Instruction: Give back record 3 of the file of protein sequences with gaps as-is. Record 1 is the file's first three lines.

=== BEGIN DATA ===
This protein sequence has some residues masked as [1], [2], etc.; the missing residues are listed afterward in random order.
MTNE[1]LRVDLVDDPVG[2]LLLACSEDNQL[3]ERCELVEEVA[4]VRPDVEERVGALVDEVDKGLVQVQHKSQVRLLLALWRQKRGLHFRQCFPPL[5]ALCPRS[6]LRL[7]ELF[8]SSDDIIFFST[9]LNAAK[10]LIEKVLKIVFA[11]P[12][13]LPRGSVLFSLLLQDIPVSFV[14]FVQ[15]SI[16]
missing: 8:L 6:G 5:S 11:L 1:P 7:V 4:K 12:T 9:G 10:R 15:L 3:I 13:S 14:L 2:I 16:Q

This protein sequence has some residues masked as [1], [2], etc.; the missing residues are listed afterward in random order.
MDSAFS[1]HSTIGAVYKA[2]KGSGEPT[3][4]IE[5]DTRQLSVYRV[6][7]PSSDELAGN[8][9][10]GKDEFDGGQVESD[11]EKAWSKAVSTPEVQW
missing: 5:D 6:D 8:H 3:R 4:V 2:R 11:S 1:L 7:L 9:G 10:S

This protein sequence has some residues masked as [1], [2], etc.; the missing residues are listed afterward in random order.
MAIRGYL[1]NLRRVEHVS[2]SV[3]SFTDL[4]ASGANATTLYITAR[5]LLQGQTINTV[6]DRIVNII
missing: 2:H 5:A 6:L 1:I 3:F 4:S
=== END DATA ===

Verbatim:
This protein sequence has some residues masked as [1], [2], etc.; the missing residues are listed afterward in random order.
MAIRGYL[1]NLRRVEHVS[2]SV[3]SFTDL[4]ASGANATTLYITAR[5]LLQGQTINTV[6]DRIVNII
missing: 2:H 5:A 6:L 1:I 3:F 4:S